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Hunter 23.5 Trailer Bearings and Brake Parts

Sep 30, 2016
244
Hunter 23.5 Oasis Patoka Lake, IN
I have a 1995 Hunter 23.5, and I assume the stock trailer that came with it. Is it futile to expect the bearing seals to keep water out? And therefore, is it standard to just repack them on a regular basis? I pretty much use the trailer for just putting it in and taking it out and the ends of the summer season.

Last fall I repacked them and they looked good (no rust or other wear signs). But there was lots of water in the hub. I was thinking of replacing the seals, but then thought it probably wont do any good anyway.

Second question. When I was repacking the bearings last fall, I noticed a lot of brake fluid coming out of one wheel cylinder. How do I go about ordering a new set of cylinders? Who supplies them?

Thanks
 
Jun 8, 2004
7,769
-na -NA Anywhere USA
Bearing size is 1.98 or two inches. Parts are pretty much standard for trailers. Hunter made your trailer. If you can take one off to show that would help referring to cylinder to be sure what we are looking at. Also do you have brakes?
 
Aug 22, 2017
1,589
Hunter 26.5 West Palm Beach
Bearing Buddies are an accessory that you can add to the trailer hubs. They are a spring loaded grease cavity that gets filled using a common Zerk fitting grease gun that is available at most any auto parts store. Once the cavity is pumped full of grease, the bearings are then constantly packed with grease that is under spring pressure. The positive pressure of the grease keeps the water out. The only down side to these things is that if your seals leak, then the grease gets on your wheels.

I would install new seals first, then add bearing buddies.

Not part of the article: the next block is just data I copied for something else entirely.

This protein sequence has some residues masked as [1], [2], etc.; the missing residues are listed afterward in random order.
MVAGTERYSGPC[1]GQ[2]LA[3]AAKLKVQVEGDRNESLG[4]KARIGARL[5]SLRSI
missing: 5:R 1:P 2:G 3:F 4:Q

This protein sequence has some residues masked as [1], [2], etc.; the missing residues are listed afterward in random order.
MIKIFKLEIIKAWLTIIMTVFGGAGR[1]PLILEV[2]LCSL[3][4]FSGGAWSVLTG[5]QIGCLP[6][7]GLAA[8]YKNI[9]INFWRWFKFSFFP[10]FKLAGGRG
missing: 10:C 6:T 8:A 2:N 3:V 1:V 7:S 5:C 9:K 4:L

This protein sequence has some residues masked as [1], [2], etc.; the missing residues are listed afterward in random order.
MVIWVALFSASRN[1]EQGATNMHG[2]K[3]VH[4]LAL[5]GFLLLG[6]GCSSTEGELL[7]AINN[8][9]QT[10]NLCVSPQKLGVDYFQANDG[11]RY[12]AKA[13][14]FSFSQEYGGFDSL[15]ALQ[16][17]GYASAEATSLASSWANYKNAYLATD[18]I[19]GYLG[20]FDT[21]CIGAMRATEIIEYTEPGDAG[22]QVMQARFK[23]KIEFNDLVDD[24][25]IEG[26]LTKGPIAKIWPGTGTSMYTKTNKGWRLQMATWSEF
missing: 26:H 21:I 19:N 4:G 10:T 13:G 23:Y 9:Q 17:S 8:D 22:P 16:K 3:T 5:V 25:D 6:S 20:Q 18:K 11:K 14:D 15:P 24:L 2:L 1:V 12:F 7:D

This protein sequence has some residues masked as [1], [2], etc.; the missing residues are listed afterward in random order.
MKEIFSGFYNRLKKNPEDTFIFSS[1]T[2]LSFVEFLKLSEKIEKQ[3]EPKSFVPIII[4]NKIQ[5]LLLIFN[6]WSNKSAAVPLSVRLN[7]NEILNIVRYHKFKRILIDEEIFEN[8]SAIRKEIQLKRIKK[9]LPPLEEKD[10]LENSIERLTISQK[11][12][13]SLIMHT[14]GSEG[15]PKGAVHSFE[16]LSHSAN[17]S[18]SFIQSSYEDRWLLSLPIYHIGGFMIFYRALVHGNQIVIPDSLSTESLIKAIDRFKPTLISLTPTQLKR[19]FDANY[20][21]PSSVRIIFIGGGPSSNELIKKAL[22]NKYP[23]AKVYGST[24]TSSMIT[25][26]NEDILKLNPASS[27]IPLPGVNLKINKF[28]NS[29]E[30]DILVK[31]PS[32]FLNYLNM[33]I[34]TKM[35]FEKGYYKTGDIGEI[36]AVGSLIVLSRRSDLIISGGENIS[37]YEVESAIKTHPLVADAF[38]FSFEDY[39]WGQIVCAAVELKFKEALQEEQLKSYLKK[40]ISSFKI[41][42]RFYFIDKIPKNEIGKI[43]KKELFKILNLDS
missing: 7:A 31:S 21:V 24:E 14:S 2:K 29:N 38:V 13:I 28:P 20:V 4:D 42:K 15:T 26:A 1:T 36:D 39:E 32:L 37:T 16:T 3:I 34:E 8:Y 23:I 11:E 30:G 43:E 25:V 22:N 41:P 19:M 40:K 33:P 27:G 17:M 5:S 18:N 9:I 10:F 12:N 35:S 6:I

As Dave said, trailer parts are fairly standard. I can drive a trailer over to my local trailer supply shop, & they guys there can just look at what I have, then hand me the correct bearings, seals, hubs, etc. The bearings themselves will normally have a part number etched into the race. Once you have that number, then any bearing supplier should be able to get you an exact match. 44643 is a common 1” bearing that is used in trailer hubs. 47048 is a common 1-1/4” bearing that is used in trailer hubs. 25580 is a common 1-3/4” bearing that is used in trailer hubs with brakes. Numbers that are at the end like 2RS or 1Z, just indicate different types of seals that are on the outside of the bearings. Those seals can be pried off if they are not needed. For trailer use, you want open bearings with no seals on them.
 
Last edited:
Mar 21, 2017
14
None 30 Usa
For a Brg Buddy application or not, U want the lip of the seal facing out, (toward the atmosphere) when u are going to sink the hub frequently. U want to keep water out, yes u will sling a little grease.
U need a slight amount of bearing end play after u have tightened the nut to bout 50#, back it of 1 flat should give u a slight end play (.002-.006).
Don't sink the hub immediately after a long drive, the quick cool down will suck water in.
Bill, retired
 
Aug 22, 2017
1,589
Hunter 26.5 West Palm Beach
I agree about the bearings needing a little end play.

I disagree about positioning the seals to keep things out rather than in, if you are using the bearing buddies. With the bearing buddies, you have an excess of pressurized grease inside the bearing cavity. The internal pressure will keep the water out. If the bearing buddies were not installed, then I would see the wisdom in what you suggest.
 
Last edited:
Mar 21, 2017
14
None 30 Usa
I think U intended to use my method, W/O Brg Buddy
No problem, we all have our opinions, biggest thing don't forget those wheel brgs. They can ruine a day or more.
Blll